As we moved her stuff into her house I noticed that this move was different from the previous move-in days to the dorm. We hung photos and art work on the walls, situated her bed, desk, chest, and bookshelf just where she wanted them. We put her kitchen items where they needed to be. We even bought her a few gardening tools so she can plant flowers and vegetables. As we finished the move I teased her saying, "I sure hope you're planning to stay here a long time." She agreed.
As her roommates arrived their experience was similar. Each one settling in to a new surroundings. Each one doing what they can to make this new place feel like home. Each one trying to create a space where they can feel safe and comfortable.
As I have watched her get settled in, I remember all the times I have done the same thing. Each time we have moved to a new home I have had trouble resting until all the boxes are empty, or at least stored out of my sight. My typical routine involves developing a space where I can retreat for quiet and calm. A place within the place where I can feel at home.
I have done the same with my offices. I want my desk to be in the right spot. I want my books on the shelves. I want to sit where I can have a comfortable view out the window. The lighting has to be just right. I've been known to arrange, rearrange, and then rearrange my furniture multiple times (sometimes in the same day) trying to create that place where I can settle in.
In my home and in my office, I try to make myself, my soul, feel settled. It works for a while. Then, I get restless. Jimmy Buffet calls it, "Pacing the Cage." I begin to feel there should be something more ... something better. Nothing seems to fit ... no matter how I arrange my office.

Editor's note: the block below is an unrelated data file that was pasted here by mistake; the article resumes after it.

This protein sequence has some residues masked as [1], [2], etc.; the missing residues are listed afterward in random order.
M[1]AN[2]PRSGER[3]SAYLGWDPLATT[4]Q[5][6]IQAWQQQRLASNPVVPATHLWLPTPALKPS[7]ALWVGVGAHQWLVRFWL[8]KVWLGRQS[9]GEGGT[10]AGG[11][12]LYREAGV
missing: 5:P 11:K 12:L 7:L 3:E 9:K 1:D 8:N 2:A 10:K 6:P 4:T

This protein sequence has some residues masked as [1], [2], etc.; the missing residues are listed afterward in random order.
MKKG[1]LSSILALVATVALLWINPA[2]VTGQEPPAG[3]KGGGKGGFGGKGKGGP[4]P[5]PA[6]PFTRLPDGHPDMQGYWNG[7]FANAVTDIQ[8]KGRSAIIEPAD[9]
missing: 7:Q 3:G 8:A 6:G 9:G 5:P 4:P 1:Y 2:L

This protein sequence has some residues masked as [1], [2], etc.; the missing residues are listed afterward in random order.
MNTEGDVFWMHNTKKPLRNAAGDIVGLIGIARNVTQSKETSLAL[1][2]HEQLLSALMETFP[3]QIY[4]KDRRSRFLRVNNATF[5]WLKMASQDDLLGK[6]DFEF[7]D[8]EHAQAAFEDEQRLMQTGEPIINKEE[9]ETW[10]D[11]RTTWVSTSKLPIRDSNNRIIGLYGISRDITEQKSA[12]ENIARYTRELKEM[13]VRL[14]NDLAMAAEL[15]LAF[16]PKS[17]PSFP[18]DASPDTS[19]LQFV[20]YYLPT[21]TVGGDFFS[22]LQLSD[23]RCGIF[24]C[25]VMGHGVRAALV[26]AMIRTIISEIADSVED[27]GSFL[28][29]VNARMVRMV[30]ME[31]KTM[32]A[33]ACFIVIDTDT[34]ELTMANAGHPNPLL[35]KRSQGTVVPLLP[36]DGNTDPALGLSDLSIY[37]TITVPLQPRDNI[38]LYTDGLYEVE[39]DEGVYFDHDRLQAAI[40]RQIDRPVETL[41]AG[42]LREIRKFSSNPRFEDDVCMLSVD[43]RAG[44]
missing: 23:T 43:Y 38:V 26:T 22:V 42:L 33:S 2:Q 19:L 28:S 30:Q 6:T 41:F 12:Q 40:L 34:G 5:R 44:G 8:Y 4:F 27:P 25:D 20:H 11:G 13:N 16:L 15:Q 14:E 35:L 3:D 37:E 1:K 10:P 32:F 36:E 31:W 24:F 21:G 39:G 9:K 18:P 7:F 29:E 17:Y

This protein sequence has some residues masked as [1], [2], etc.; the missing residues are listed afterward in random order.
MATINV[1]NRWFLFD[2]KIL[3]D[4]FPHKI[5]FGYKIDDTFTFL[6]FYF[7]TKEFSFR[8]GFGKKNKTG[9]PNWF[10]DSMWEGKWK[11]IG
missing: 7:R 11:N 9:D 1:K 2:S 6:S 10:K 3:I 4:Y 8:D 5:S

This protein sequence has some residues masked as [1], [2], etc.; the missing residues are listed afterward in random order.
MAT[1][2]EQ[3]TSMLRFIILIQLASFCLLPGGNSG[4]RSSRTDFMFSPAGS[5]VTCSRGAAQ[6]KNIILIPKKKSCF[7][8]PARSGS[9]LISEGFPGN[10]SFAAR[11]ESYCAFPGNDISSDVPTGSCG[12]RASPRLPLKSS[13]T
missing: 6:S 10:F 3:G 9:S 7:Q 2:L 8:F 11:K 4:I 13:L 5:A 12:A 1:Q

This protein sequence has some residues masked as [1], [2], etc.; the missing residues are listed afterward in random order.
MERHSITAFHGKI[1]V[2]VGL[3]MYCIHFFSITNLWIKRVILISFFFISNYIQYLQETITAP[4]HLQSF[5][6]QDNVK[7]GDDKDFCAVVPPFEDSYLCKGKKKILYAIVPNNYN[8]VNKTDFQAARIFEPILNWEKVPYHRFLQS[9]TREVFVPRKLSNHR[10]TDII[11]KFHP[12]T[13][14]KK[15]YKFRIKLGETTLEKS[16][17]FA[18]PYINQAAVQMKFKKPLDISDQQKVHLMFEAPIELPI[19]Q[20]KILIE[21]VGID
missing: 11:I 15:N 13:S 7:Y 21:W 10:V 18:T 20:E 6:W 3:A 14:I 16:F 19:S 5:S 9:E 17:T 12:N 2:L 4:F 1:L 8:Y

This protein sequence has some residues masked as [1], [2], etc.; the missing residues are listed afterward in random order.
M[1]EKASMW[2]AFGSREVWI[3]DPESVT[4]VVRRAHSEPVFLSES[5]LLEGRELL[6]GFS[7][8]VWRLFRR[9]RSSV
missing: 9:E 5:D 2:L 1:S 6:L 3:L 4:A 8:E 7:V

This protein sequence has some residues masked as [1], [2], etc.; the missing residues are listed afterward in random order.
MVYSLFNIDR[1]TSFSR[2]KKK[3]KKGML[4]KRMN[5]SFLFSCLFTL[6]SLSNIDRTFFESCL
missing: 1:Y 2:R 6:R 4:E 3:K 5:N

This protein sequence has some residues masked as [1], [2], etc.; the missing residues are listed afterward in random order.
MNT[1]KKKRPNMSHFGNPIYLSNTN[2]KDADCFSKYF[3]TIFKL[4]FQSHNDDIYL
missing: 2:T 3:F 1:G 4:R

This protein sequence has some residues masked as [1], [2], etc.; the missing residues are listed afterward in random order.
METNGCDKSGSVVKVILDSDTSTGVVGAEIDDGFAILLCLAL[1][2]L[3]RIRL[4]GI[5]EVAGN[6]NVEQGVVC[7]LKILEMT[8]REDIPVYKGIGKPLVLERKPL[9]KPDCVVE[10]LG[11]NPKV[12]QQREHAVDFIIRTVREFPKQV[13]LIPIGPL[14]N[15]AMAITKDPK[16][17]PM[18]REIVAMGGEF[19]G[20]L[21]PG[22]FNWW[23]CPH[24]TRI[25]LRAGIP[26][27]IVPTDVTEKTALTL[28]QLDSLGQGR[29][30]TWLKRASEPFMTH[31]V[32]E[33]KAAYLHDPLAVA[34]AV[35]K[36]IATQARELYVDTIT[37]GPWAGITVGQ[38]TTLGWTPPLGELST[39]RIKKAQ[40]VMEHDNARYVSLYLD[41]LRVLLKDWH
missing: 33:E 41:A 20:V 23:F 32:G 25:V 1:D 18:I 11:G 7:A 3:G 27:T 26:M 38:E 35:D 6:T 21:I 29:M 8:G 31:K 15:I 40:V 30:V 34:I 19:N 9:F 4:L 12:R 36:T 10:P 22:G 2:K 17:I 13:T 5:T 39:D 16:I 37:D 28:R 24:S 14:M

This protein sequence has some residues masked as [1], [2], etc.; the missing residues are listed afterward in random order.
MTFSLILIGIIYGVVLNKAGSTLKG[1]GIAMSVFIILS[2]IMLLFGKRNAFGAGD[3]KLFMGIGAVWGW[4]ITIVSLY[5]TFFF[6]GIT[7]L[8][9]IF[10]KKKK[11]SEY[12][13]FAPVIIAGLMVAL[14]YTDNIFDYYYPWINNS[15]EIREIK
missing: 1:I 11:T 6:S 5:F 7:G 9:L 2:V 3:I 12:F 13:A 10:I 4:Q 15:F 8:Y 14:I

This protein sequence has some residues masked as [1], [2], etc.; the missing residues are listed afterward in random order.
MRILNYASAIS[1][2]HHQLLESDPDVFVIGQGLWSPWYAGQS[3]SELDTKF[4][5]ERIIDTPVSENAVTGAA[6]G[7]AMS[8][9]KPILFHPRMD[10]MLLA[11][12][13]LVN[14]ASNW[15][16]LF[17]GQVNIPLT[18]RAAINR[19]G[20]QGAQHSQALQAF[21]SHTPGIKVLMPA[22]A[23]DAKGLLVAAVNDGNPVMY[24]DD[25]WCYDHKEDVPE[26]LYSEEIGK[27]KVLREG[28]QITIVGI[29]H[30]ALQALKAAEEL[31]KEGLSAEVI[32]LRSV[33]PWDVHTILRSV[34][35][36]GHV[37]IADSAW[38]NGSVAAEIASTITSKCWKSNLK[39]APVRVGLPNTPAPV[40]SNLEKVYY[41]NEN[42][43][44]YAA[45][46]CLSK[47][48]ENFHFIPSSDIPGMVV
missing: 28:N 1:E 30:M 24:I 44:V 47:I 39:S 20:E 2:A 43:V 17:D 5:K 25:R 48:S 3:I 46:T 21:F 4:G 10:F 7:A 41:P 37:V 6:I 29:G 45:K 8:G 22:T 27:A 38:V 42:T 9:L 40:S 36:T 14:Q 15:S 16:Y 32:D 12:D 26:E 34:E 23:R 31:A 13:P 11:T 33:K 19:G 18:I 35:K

Several years ago I came across this quote from C. S. Lewis that not only expresses my feelings and brings comforts at the same time:
If I find in myself a desire which no experience in this world can satisfy, the most probable explanation is that I was made for another world [Mere Christianity, Collier Books: New York, 1943, p. 120.].
The Scriptures seem to paint a similar image:
By faith Abraham obeyed when he was called to go out to the place which he would receive as an inheritance. And he went out, not knowing where he was going. By faith he dwelt in the land of promise as in a foreign country, dwelling in tents with Isaac and Jacob, the heirs with him of the same promise; for he waited for the city which has foundations, whose builder and maker is God [Hebrews 11:8-10 NIV].
My prayer for my daughter is that she will settle in for the semester, the year, perhaps two or three years before another move. It is my prayer that this house will be like a home to her for as long as she lives there. I pray that when she is in her place she will look around her room and will feel safe, comfortable, and at rest with her collection of items that remind her that she is loved. I pray that she will enjoy this life she has today and live it to the fullest to the glory of the Lord.
My greater prayer, however, is that she will never settle in so much or become so attached to the things of this world that she loses the "desire which no experience in this world can satisfy." This is my prayer for my daughter. This is the prayer for my son and his wife. This is the prayer for my wife. This is the prayer for my friends and church family — near and far. This is the prayer for you. This is the prayer for me.
Wherever you are in this world, settle in, enjoy your surroundings, and try to rest. Please remember, however, that this world has not been designed to completely satisfy the deepest longings of our heart, so the best we can do is to try to settle in while we are in this temporary place we call home.